As a freshman in 2015, Cheyenne Lute was named Most Valuable Player as she led Nanakuli to the Hawaii D2 State championship.
As a sophomore in 2016, she was the varsity baseball team’s leading hitter and starting catcher. She did not play high school softball.
It isn’t clear which sport she will play in 2017, perhaps both. But one thing is certain, on Nov. 20 at the Fastpitch Northwest Prospect Evaluation Camp (PEC) at Nanakuli High School, Lute was everything she was billed. And then some.
For starters, Lute set a new Fastpitch NW Pop-to-Pop time for catchers at 1.50 seconds. That’s the time the ball hits the catcher’s mitt until the middle infielder makes the catch at second base. The old record was 1.51.
Lute’s 1.50 was no fluke as she recorded two others under 1.58 and two others under 1.69, her transfer was off the charts and was the real key to her success.
Lute, who catches in baseball and plays shortstop, pitcher and catcher in softball, also had the top pitching time with a high 58 mph on her drop. She also had a 57 mph fastball and her change up was 36.
Lute’s infield throw of 67 mph was fastest and her Outfield Throw was second best. She also had the fastest 20-yard Sprint time at 2.64 seconds and was tops in the 10-yard Shuttle at 4.60. She had the third fastest Home-to-Home time at 11.97, and was fourth with 21.7 inches in the Vertical Jump. She also had a 2.72 Home-to-First time (third fastest). She also had a 70 mph Bat Exit Speed.
According to Nanakuli baseball coach Ahmoo Kaululaau, she is the team’s top player. “She’s our best hitter. I wish I had a team full of players like her. She’s not afraid and works hard.”
Batting in the No. 2 spot, Lute hit .429 for the Golden Knights’ baseball squad.
But Lute showed her future is in softball at the Fastpitch NW Nov. 20 PEC at Nanakuli High School.
The Nanakuli PEC was one of two held in the Islands during the Nov. 19-20 weekend.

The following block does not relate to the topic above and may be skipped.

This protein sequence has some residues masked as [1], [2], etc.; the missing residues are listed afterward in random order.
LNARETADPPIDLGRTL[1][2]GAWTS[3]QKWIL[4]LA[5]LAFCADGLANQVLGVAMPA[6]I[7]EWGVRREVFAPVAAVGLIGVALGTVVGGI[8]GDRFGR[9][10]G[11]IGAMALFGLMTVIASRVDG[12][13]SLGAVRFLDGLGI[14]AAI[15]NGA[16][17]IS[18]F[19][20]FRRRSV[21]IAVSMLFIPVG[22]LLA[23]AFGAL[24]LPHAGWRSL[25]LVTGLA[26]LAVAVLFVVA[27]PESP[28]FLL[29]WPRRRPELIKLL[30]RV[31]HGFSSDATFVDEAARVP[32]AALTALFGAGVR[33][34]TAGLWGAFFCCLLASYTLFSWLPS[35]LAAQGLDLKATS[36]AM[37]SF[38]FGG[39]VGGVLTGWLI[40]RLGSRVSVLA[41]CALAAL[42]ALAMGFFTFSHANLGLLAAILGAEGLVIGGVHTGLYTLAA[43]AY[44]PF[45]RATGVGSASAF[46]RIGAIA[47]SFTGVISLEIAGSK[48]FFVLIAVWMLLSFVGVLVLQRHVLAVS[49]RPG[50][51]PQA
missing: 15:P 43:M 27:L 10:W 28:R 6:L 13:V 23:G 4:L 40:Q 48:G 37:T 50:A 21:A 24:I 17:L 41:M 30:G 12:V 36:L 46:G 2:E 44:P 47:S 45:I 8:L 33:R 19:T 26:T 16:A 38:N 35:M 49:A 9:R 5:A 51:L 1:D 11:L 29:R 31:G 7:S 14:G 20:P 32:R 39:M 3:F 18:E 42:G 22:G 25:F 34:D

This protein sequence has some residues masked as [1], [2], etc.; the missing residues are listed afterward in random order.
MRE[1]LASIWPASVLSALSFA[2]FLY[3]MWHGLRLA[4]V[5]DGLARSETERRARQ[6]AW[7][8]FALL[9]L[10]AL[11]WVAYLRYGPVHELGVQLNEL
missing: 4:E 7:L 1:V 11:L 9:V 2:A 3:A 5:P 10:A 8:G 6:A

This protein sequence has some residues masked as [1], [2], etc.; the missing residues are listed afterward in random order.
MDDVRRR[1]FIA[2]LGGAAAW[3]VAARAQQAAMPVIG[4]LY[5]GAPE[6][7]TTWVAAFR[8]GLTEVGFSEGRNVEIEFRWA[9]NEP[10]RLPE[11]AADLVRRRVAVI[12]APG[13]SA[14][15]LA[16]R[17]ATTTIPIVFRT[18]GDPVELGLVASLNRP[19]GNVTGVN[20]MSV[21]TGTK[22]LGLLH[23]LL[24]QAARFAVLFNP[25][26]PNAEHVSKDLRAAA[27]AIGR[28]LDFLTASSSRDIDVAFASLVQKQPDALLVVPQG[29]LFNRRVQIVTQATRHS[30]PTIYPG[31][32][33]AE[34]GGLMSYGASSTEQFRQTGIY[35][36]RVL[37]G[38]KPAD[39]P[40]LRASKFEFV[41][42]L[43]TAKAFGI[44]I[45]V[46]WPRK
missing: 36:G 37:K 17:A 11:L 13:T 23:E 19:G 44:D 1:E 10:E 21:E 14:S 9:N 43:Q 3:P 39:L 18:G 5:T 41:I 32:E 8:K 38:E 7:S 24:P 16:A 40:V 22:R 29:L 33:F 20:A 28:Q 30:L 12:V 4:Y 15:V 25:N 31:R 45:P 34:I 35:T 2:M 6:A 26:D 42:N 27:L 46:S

At the PECs, the players were tested using the SPARQ and the NFCA (National Fastpitch Coaches Association (NFCA) comparatives and evaluated by the Fastpitch Northwest staff.
The SPARQ rating system and the NFCA Comp guide are merely measuring guides. The system is designed to measure sport-specific athleticism. The results from these tests are combined and weighted using a formula specific to softball. Nike Sports developed the rating system for several sports, including softball.
SPARQ represents Speed, Power, Agility, Reaction and Quickness. It’s an acronym that excites coaches ... especially when they see attention-grabbing performances.
The NFCA comparatives include Bat Exit Speed (the speed of the ball coming off the bat), base running and throwing.
Lute wasn’t the only player grabbing attention in Hawaii. Aleisha Ranches (2019) recorded 11.65 seconds in home-to-home, had a 69 mph outfield throw and a 76 mph exit speed. Another top speedster was Kaylee Roberts (2018) with a 12.62 Home to Home time.
Fastpitch Northwest director Ken Olson said it was “another” impressive group of Hawaiian prospects.
“I was really impressed with the skill level of these kids in Hawaii,” said Olson. “Their coaches have done a great job of preparing them to be playing at the next level.”
The Nanakuli PEC was attended by 34 want-to-be college prospects. The other PEC, held on Maui, was attended by 26 prospects.
At the November 19 PEC at Maui High School, Jessasha Tanoue-Kekona (2018) clocked a quick 4.43 in the 10-Yard Shuttle, Daisha Dagdag (2019) was timed in 2.68 in the 20-Yard Sprint and Avei Silifaiva (2020) had a 24.9-inch Vertical Jump.
Additionally, Felicity Pastrana (2020) recorded a 11.65 seconds for the top Home-to-Home effort and Ocean Makekau (2019) had a 74 mph Bat Exit Speed. Nicole Nakanishi recorded a 1.82 for Maui’s top Pop-to-Pop time.
Tanisha Valdez (2019), Makekau and Lauren Almedia (2021) clocked 66 mph with their throws to lead nine Maui players with 60 mph or better.
Two dozen players in Maui recorded Bat Exit speeds of 60 mph or better, including 17 reaching 65 mph or higher.
All but two players recorded 60 mph or better for Bat Exit Speed on Oahu, including 19 who were 70 mph or higher and 29 were 65 mph or higher.
“Probably, because I am a hitting coach, I was most impressed with the player’s swings. Very polished, at the plate,” added Olson.
“Player fundamentals, defensively, was another area that stood out as well,” said Olson.
The next Fastpitch Northwest PEC will be held in on December 30th at the Centralia Sports Hub. This PEC is the first time we have hosted a PEC in the winter. The exciting aspect of this camp is that once a player attends this camp she is entitled to another ‘FREE’ camp in June to see if she can better her stats in her profile. Of course, we will host our annual June PEC’s in Washington, Oregon and Idaho with this year’s College Exposure Tournament being played July 18-19-20 in Centralia, Wash.